As such, it seems that the term Sabbatarian is primarily associated with people who have a completely wrong view of the Sabbath, but generally hold a doctrine that says the Sabbath is to be kept by Believers today. As I have pointed out in the past, there is no commandment to gather in corporate worship on the Sabbath and there certainly is not a long list of commandments of dos-and-don’ts required for keeping the Sabbath. There is but one commandment in the whole of Scripture defining what it means to keep the Sabbath, and that is to do no ordinary work on the Sabbath. Ordinary work properly defined is what you earn a living doing, but it can also include anything you consider to be work.
For example, most people consider it work to mow their lawn, so that is an activity best put off for any of the other six days of the week. However, I knew a man some time ago who expressed great pleasure in mowing his lawn. He has a big yard and a riding mower and it brings him pleasure, so perhaps for him it would be permissible to mow his lawn on the Sabbath should he be a Believer. Though, in all likelihood, even in that case a committed Believer would refrain from such an activity on the Sabbath.
Just as the terms Christian and Christianity have come to be associated with anything but actual biblical faith today, the terms Sabbatarian and Sabbatarianism have more to do with a wrong view of keeping the Sabbath than the literal biblical definition of it. Therefore I, being one who promotes remembering the Sabbath Day and keeping it holy in accordance with the fourth commandment, prefer not to identify as a Sabbatarian. Holy simply means set apart; it has nothing to do with mandated worship. Keeping the Sabbath holy, as we will see, simply means to set it apart as a day separated from work to celebrate Creation. Particularly since I do not support the idea that it is mandatory to gather in corporate worship on the Sabbath. So, much like I prefer to identify simply as a “Believer” as opposed to a “Christian”, I also prefer to identify as a Believer who keeps the Sabbath rather than a “Sabbatarian. For more on these points, you can read my article Taking Back Our Holy Days: Remember The Sabbath Day.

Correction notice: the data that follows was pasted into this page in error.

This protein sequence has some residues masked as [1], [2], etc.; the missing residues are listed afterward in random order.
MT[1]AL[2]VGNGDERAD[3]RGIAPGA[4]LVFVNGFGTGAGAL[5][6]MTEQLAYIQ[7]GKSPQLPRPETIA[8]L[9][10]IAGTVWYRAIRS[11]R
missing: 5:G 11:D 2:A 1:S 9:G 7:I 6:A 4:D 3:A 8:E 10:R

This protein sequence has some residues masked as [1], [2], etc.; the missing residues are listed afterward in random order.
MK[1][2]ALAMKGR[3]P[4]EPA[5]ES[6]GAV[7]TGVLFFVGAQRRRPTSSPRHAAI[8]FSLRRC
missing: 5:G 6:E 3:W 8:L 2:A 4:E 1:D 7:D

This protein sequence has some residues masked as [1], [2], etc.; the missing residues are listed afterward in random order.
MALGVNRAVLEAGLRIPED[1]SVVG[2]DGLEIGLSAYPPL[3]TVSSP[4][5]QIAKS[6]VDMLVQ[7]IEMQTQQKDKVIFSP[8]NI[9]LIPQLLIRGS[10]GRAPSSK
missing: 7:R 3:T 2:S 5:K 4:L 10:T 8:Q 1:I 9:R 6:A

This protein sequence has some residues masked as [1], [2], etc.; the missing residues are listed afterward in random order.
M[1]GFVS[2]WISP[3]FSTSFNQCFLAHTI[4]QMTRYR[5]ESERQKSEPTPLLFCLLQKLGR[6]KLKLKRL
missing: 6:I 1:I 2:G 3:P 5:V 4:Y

Christians Don’t Build Arks
One of the first points that the authors of Lying For God make in the revised draft of their chapter arguing against a Sabbath established at Creation in Genesis 2:1-3 is that Noah was commanded to build an ark, but we don’t see Christians today building arks. This is the statement from the authors:
God told Noah to build an Ark. Christians do not build arks because God told Noah to build one and not Christians. Neither should they observe the Sabbath just because God told the Nation of Israel to keep it. Jesus told Judas to go out and do what he was going to do (John 13:26-28). Judas went out, betrayed Jesus, and hanged himself (Matt. 27:3-5). Jesus gave these instructions to only one person in the world, and not to everyone.
This is what is called a straw man argument, which is when someone tries to put up a ridiculous argument that is more easily shut down in comparison to the primary argument. First of all, Yeshua was not commanding Judas to go hang himself, that is absurd to even imply that. He merely released Judas to do what he was going to do. So let’s just get that out of the way right now.
As far as Christians not building arks, sure, there is no need today to build an ark for the same purposes that Noah did. But, contrary to the argument here, Christians have built arks, and lots of them. One prime example is the Ark Encounter exhibit in Kentucky built by the Christian organization Answers in Genesis. That’s not just an ark either, but it’s actually built to the dimensions given in the Bible. And who is to argue whether or not God told Answers In Genesis founder Ken Ham to build it or if he just though it would be a good idea to teach people about the Bible. Regardless, that’s a Christian who built an ark.
In addition to that, you can go into nearly any toy store and find a Noah’s Ark toy to purchase for your children to start teaching them at a very early age about the principles in the Bible. If you can’t find a toy like this in a store, you can certainly find an online distributor for one. Chances are pretty good that the idea to produce such toys came from a Christian and, despite not being totally biblically accurate by providing only two of each animal, including the clean ones of which there should be seven, it is an “ark” that finds its way into the homes of many Christians.